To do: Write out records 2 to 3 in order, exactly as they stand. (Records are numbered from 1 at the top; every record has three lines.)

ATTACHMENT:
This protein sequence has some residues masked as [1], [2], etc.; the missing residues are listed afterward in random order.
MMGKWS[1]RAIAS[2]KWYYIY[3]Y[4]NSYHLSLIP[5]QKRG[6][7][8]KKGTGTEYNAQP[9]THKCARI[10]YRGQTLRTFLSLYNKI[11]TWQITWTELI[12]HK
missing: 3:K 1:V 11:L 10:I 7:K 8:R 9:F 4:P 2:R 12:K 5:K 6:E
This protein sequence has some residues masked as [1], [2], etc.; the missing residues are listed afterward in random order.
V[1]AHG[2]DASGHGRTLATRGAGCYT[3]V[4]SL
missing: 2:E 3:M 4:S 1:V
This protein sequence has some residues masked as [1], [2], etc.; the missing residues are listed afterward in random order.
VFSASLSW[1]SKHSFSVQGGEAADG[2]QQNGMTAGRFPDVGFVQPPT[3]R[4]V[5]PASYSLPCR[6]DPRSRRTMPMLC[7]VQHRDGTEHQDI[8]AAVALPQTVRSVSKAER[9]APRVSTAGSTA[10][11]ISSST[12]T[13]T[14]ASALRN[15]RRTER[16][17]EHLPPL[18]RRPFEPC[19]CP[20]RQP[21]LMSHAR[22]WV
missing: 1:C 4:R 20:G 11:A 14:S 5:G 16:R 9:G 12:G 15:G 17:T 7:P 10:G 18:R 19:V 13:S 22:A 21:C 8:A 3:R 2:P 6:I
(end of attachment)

This protein sequence has some residues masked as [1], [2], etc.; the missing residues are listed afterward in random order.
V[1]AHG[2]DASGHGRTLATRGAGCYT[3]V[4]SL
missing: 2:E 3:M 4:S 1:V
This protein sequence has some residues masked as [1], [2], etc.; the missing residues are listed afterward in random order.
VFSASLSW[1]SKHSFSVQGGEAADG[2]QQNGMTAGRFPDVGFVQPPT[3]R[4]V[5]PASYSLPCR[6]DPRSRRTMPMLC[7]VQHRDGTEHQDI[8]AAVALPQTVRSVSKAER[9]APRVSTAGSTA[10][11]ISSST[12]T[13]T[14]ASALRN[15]RRTER[16][17]EHLPPL[18]RRPFEPC[19]CP[20]RQP[21]LMSHAR[22]WV
missing: 1:C 4:R 20:G 11:A 14:S 5:G 16:R 9:G 12:G 15:G 17:T 7:P 10:G 18:R 19:V 13:S 22:A 21:C 8:A 3:R 2:P 6:I